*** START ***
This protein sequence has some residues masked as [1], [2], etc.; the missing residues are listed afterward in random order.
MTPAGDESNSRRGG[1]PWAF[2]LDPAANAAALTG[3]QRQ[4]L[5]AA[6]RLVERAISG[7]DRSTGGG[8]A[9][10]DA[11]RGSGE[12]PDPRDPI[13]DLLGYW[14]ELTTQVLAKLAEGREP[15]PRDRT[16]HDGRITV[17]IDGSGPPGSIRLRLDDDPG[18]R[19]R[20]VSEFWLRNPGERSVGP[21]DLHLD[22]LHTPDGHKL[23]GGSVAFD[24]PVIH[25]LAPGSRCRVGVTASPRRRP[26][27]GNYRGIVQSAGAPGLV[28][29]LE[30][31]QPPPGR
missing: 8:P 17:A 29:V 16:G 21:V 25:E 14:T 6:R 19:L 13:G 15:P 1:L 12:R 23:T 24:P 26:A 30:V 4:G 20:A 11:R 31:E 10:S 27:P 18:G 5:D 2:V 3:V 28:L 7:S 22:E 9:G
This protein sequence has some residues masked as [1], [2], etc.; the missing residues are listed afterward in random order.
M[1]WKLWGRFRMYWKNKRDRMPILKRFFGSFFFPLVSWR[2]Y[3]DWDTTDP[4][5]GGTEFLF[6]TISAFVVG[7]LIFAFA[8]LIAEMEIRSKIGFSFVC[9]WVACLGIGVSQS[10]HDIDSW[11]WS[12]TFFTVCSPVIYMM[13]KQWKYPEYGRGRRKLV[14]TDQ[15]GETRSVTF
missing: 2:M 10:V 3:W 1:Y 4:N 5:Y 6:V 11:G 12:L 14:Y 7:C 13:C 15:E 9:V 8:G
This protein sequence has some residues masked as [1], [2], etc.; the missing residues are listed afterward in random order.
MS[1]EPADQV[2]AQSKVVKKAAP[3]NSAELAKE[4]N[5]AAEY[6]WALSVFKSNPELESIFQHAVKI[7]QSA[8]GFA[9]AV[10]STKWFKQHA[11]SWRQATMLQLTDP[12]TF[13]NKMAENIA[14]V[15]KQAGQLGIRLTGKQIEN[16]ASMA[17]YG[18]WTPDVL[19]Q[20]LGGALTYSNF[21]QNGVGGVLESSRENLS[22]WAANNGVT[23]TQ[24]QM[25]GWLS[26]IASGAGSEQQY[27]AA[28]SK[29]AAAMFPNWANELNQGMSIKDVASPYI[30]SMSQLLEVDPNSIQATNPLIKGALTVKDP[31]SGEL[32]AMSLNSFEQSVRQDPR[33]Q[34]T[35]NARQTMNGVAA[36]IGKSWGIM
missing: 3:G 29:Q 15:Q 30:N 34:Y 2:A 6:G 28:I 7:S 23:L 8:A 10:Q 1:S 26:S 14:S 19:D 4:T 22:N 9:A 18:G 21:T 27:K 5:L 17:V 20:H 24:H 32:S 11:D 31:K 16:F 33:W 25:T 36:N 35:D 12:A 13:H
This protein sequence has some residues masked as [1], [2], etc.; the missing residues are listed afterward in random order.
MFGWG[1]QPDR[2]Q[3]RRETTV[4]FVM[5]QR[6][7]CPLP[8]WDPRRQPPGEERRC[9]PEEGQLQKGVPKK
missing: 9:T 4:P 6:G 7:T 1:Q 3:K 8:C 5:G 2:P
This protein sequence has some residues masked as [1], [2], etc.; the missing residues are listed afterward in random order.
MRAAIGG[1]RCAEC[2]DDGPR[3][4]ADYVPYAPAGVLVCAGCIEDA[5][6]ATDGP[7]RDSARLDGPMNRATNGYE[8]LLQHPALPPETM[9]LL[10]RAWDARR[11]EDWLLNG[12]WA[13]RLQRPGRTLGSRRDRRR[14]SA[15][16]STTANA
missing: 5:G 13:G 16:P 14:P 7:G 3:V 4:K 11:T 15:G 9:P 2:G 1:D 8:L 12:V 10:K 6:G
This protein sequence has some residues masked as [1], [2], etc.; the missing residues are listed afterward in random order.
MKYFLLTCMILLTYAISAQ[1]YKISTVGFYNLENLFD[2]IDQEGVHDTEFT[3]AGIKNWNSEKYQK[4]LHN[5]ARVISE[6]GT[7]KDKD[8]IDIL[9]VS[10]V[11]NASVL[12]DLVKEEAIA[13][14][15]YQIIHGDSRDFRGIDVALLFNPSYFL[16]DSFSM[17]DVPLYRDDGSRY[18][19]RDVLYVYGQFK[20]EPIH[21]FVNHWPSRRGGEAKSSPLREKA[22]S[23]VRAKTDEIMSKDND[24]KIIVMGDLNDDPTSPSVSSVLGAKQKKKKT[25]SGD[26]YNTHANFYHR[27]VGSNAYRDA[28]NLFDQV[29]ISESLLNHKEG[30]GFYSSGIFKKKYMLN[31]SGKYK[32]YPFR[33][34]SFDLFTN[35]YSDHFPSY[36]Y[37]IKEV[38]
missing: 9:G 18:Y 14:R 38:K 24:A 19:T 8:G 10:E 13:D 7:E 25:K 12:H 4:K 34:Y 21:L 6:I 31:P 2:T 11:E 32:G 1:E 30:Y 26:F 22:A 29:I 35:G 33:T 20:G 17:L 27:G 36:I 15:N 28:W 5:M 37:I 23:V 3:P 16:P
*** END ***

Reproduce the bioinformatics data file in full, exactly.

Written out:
This protein sequence has some residues masked as [1], [2], etc.; the missing residues are listed afterward in random order.
MTPAGDESNSRRGG[1]PWAF[2]LDPAANAAALTG[3]QRQ[4]L[5]AA[6]RLVERAISG[7]DRSTGGG[8]A[9][10]DA[11]RGSGE[12]PDPRDPI[13]DLLGYW[14]ELTTQVLAKLAEGREP[15]PRDRT[16]HDGRITV[17]IDGSGPPGSIRLRLDDDPG[18]R[19]R[20]VSEFWLRNPGERSVGP[21]DLHLD[22]LHTPDGHKL[23]GGSVAFD[24]PVIH[25]LAPGSRCRVGVTASPRRRP[26][27]GNYRGIVQSAGAPGLV[28][29]LE[30][31]QPPPGR
missing: 8:P 17:A 29:V 16:G 21:V 25:E 14:T 6:R 19:L 13:G 15:P 1:L 12:R 23:T 24:P 26:A 30:V 4:G 20:A 11:R 31:E 10:S 27:P 18:G 5:D 2:V 3:V 28:L 7:S 22:E 9:G
This protein sequence has some residues masked as [1], [2], etc.; the missing residues are listed afterward in random order.
M[1]WKLWGRFRMYWKNKRDRMPILKRFFGSFFFPLVSWR[2]Y[3]DWDTTDP[4][5]GGTEFLF[6]TISAFVVG[7]LIFAFA[8]LIAEMEIRSKIGFSFVC[9]WVACLGIGVSQS[10]HDIDSW[11]WS[12]TFFTVCSPVIYMM[13]KQWKYPEYGRGRRKLV[14]TDQ[15]GETRSVTF
missing: 2:M 10:V 3:W 1:Y 4:N 5:Y 6:V 11:G 12:L 14:Y 7:C 13:C 15:E 9:V 8:G
This protein sequence has some residues masked as [1], [2], etc.; the missing residues are listed afterward in random order.
MS[1]EPADQV[2]AQSKVVKKAAP[3]NSAELAKE[4]N[5]AAEY[6]WALSVFKSNPELESIFQHAVKI[7]QSA[8]GFA[9]AV[10]STKWFKQHA[11]SWRQATMLQLTDP[12]TF[13]NKMAENIA[14]V[15]KQAGQLGIRLTGKQIEN[16]ASMA[17]YG[18]WTPDVL[19]Q[20]LGGALTYSNF[21]QNGVGGVLESSRENLS[22]WAANNGVT[23]TQ[24]QM[25]GWLS[26]IASGAGSEQQY[27]AA[28]SK[29]AAAMFPNWANELNQGMSIKDVASPYI[30]SMSQLLEVDPNSIQATNPLIKGALTVKDP[31]SGEL[32]AMSLNSFEQSVRQDPR[33]Q[34]T[35]NARQTMNGVAA[36]IGKSWGIM
missing: 3:G 29:Q 15:Q 30:N 34:Y 2:A 6:G 28:I 7:S 23:L 8:A 10:Q 1:S 26:S 14:S 19:D 4:T 22:N 9:A 18:G 21:T 27:K 5:L 17:V 20:H 24:H 32:S 11:D 31:K 16:F 33:W 25:T 36:N 35:D 12:A 13:H
This protein sequence has some residues masked as [1], [2], etc.; the missing residues are listed afterward in random order.
MFGWG[1]QPDR[2]Q[3]RRETTV[4]FVM[5]QR[6][7]CPLP[8]WDPRRQPPGEERRC[9]PEEGQLQKGVPKK
missing: 9:T 4:P 6:G 7:T 1:Q 3:K 8:C 5:G 2:P
This protein sequence has some residues masked as [1], [2], etc.; the missing residues are listed afterward in random order.
MRAAIGG[1]RCAEC[2]DDGPR[3][4]ADYVPYAPAGVLVCAGCIEDA[5][6]ATDGP[7]RDSARLDGPMNRATNGYE[8]LLQHPALPPETM[9]LL[10]RAWDARR[11]EDWLLNG[12]WA[13]RLQRPGRTLGSRRDRRR[14]SA[15][16]STTANA
missing: 5:G 13:G 16:P 14:P 7:G 3:V 4:K 11:T 15:G 9:P 2:G 1:D 8:L 12:V 10:K 6:G
This protein sequence has some residues masked as [1], [2], etc.; the missing residues are listed afterward in random order.
MKYFLLTCMILLTYAISAQ[1]YKISTVGFYNLENLFD[2]IDQEGVHDTEFT[3]AGIKNWNSEKYQK[4]LHN[5]ARVISE[6]GT[7]KDKD[8]IDIL[9]VS[10]V[11]NASVL[12]DLVKEEAIA[13][14][15]YQIIHGDSRDFRGIDVALLFNPSYFL[16]DSFSM[17]DVPLYRDDGSRY[18][19]RDVLYVYGQFK[20]EPIH[21]FVNHWPSRRGGEAKSSPLREKA[22]S[23]VRAKTDEIMSKDND[24]KIIVMGDLNDDPTSPSVSSVLGAKQKKKKT[25]SGD[26]YNTHANFYHR[27]VGSNAYRDA[28]NLFDQV[29]ISESLLNHKEG[30]GFYSSGIFKKKYMLN[31]SGKYK[32]YPFR[33][34]SFDLFTN[35]YSDHFPSY[36]Y[37]IKEV[38]
missing: 9:G 18:Y 14:R 38:K 24:A 19:T 8:G 10:E 13:D 7:E 25:K 12:H 4:K 34:Y 21:L 6:I 31:P 2:T 11:E 32:G 1:E 30:Y 26:F 22:A 29:I 35:G 33:T 20:G 17:L 27:G 36:I 15:N 28:W 5:M 37:I 23:V 3:P 16:P